This painting by British Ford Madox Brown titled The Work is absolutely incomprehensible regardless of when it was painted. Between the years 1852 and 1865, a time when the Industrial Revolution had accelerated and social movements gained an unthinkable dynamism, as were also unthinkable before the left-wing ideologies that began to have such importance, since you have to think that Karl Marx and Friedrich Engels had published their famous Communist Manifesto in London a few years earlier, 1848.
The work of Ford Madox Brown
And the fact is that the painter himself said that this painting, today kept in the Art Gallery Manchester City, is a representation of how work was distributed in society at the time.
All of this is reflected in a peculiar pyramid. There is a group in the upper corner who are the most idle, the aristocracy. While on the left are a group of women walking, who would be the representation of the bourgeoisie also quite idle. Which has its counterpart with the men who also have bourgeois airs on the right. A group in which he wanted to pay tribute to some of the thinkers of the moment. Hence, one appears that is the portrait of the philosopher Thomas Carlyle, with whom Brown felt very identified.
This group of bourgeois clearly have acontemplative attitude, which contrasts with the center of the painting where the workers themselves are. Among them stands out the figure of a worker with a white shirt, whose posture can easily be related to the classical sculpture of the Apoxyomenos by Lysippus. An image with which the author wants to give a heroic tone to the working class, in addition to bringing beauty to this class.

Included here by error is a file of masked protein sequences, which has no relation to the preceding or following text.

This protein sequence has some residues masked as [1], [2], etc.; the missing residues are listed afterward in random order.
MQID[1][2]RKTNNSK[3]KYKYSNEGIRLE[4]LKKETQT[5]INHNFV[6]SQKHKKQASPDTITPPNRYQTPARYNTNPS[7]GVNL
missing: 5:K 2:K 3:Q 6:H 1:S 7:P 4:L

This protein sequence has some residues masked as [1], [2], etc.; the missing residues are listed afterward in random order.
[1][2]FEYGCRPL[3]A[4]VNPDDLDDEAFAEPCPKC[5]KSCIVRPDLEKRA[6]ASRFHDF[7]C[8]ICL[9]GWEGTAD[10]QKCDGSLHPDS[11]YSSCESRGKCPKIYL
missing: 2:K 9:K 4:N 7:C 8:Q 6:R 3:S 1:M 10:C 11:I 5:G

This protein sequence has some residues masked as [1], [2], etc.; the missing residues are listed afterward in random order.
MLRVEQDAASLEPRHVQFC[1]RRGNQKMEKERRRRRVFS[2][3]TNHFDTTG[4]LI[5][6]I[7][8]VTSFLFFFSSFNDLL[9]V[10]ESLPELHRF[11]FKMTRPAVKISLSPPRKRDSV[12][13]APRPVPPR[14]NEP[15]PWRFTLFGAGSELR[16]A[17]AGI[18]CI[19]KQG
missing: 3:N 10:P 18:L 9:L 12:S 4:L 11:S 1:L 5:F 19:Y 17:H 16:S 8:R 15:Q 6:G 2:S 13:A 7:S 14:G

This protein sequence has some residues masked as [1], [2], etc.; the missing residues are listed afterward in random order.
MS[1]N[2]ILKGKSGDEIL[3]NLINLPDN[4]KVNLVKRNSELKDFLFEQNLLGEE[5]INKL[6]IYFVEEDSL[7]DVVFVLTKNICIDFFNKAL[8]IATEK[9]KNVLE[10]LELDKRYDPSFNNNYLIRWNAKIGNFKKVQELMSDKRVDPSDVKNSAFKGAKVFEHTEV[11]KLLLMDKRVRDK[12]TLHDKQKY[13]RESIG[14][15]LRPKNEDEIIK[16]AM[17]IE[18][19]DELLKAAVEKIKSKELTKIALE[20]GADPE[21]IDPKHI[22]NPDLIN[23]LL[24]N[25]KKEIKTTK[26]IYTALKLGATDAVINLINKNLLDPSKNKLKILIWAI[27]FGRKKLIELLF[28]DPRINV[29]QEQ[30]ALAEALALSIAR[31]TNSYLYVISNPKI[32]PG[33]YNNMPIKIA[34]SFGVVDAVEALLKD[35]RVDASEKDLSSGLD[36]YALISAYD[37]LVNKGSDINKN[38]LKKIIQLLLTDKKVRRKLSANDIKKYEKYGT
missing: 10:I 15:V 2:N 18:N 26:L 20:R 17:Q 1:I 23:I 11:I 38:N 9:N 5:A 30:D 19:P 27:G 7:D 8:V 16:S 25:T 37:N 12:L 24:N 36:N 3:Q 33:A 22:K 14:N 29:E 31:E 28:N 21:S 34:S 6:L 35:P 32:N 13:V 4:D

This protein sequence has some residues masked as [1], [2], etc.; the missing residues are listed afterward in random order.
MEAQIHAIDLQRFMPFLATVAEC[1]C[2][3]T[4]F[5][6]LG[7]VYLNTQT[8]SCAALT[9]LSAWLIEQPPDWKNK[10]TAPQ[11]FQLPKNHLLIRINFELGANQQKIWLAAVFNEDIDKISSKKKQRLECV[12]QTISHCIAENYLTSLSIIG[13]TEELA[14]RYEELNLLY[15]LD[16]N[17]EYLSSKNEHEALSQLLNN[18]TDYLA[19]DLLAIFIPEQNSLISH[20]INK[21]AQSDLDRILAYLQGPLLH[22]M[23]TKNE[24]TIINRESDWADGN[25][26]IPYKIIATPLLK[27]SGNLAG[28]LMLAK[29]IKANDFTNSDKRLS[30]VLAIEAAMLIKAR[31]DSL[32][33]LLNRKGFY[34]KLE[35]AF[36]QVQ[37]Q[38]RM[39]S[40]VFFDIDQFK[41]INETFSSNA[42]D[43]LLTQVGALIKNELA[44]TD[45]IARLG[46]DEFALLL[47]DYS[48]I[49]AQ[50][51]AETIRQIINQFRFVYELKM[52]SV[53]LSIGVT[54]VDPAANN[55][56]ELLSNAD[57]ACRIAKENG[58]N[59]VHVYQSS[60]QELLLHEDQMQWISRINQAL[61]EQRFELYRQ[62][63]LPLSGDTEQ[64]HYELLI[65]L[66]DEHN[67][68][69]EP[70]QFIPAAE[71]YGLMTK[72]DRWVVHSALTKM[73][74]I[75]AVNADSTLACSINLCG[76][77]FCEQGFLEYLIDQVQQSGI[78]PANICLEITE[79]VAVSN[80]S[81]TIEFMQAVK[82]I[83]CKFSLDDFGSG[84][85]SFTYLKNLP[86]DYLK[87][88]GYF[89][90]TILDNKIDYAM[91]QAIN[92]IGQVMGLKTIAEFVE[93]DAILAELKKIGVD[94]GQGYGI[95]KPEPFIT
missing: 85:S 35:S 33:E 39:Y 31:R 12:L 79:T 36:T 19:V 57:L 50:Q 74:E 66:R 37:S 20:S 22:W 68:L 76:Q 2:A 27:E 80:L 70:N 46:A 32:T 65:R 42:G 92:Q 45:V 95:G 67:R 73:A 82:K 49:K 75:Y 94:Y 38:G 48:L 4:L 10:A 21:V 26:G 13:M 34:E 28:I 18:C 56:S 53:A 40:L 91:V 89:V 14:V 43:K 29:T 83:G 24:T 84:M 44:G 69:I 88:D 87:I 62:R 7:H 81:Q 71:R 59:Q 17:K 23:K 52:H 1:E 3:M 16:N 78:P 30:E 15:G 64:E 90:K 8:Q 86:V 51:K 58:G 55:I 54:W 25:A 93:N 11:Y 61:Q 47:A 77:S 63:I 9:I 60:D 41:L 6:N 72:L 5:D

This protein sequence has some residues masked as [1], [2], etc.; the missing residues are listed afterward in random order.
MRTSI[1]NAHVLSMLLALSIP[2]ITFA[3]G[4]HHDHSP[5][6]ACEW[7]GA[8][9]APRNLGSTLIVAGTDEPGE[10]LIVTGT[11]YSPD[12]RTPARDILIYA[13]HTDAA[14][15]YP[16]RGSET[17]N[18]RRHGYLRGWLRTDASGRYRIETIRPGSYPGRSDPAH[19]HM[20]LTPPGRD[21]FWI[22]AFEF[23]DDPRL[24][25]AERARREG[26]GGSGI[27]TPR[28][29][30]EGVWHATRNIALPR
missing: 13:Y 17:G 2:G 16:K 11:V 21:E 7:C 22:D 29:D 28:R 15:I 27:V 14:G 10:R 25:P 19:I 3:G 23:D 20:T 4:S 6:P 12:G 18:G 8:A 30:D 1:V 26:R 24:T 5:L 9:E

In fact, this is an element that separates it from certain currents of realistic art with social motivations, such as some paintings by Honore Daumieror Gustave Courbet in the style of Los Picapedreros, where the effort and fatigue of the workers is clear. Something that does not appear here in any way. Quite the contrary. The goal is another. He wants to give himself an image that all this physical effort is most comforting, since as the Scottish thinker Carlyle used to say, this work took man away from a savage state, civilized him and made him progress. Something that he summed up in a phrase that is currently more than criticizable. And it is that he wrote in 1888: “The disgusting forests are cut down and in their place fertile fields and majestic cities arise.”
A vision that is undoubtedly too idyllic of work and progress, without taking into account so many issues of enormous social and ecological importance. In other words, both those writings and the painting of Ford Madox Brown have very poorly withstood the passage of time and the evolution of society.